I am just pointing out that Most conservatives wanted him (Obama) to seek congressional approval..prior to mil action in syria as did Trump as seen in his many tweets .. but conservatives as a whole do not no seek such requirement today
As Scottw's article points out, there is no "conservatives as a whole" on this issue, as on many others, regarding Trump.

As for me (I've already stated a few times that I'm more of a classical liberal with a "conservative" bent), there are arguments both ways whether Trump should have gotten Congressional approval to send missiles to Syria. Or, for that matter whether Obama would have needed to do so. I am mixed in opinion on it. The "message" sent by firing the Tomahawks sounds about right. But the notion of eventually removing Assad or weakening his ability to fight does not appeal to me in light of what would fill the vacuum.

I made the little "narrative" as you called it just to point out some apparent contradictions in politicized reactions to things Trump does, or doesn't do.

In this case, Trump specifically said he had a change of mind and heart when he saw the videos of dying and dead babies. Whether you believe that or not, he did say it. Maybe you don't think he should be allowed to change his mind. Maybe you don't trust someone who does rather than rigidly sticking to former positions. He also did specifically say a few times that he is flexible.

So you chime in about how he called for congressional approval before but didn't seek it in this instance. He may well have checked with his legal advisers who may have said that conditions and precedent didn't require the approval to do what he wanted in the cautious way (warning ahead) he did it. And maybe Obama really didn't want to bomb Assad and meekly acceded to Congress as a way to cop out of having to enforce his red line.

Don't know. But all of what has happened, action and inaction, point out a stark difference in making threats and enforcing them. And the politicized reactions to the difference. That's all the little "narrative" was about.

Last edited by detbuch; 04-10-2017 at 04:44 PM..
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Old 04-10-2017, 05:45 PM   #37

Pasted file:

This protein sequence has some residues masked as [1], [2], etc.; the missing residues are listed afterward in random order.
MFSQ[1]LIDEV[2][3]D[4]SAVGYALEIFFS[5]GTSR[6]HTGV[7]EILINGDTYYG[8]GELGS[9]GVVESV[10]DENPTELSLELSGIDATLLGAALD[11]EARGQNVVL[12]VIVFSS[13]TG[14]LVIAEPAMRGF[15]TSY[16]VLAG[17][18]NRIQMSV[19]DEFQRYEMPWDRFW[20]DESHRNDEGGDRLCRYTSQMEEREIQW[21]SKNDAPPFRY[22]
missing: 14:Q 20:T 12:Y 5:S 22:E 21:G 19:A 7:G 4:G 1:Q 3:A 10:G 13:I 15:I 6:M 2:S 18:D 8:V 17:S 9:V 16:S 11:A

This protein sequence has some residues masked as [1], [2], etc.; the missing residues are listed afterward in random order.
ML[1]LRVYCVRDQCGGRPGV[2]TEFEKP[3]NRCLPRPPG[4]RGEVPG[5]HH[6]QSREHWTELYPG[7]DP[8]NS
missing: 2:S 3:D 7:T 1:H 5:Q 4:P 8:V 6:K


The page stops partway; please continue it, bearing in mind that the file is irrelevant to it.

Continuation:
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Turns out they,and the rest of the coalition was wrong. Or Assad brought some back in to Syria.

See, I voted for him, but I don't think he was infallable...
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Except once again they knew they were lying when they stayed over and over again that the chemicals were gone .
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Old 04-10-2017, 07:43 PM   #38
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Except once again they knew they were lying when they stayed over and over again that the chemicals were gone .
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Yes, the Obama administration knew that Assad still had chem weapons. The deal they made with Assad and the Russians would see to it that Assad would get rid of all of his DECLARED weapons. Of course, they must surely have known that he would not declare all of his stock. But that deception, making a deal which allowed Assad to keep WMDs, while at the same time the Obama administration could claim that it was able to broker a deal, without force, to make Assad get rid of his chemical weapons--that the administration was able to do it with diplomacy. In fact, one of them, I can't remember who, maybe Kerry, said that it was possible that Assad didn't declare everything and that he might have retained a stock of stuff, including sarin gas.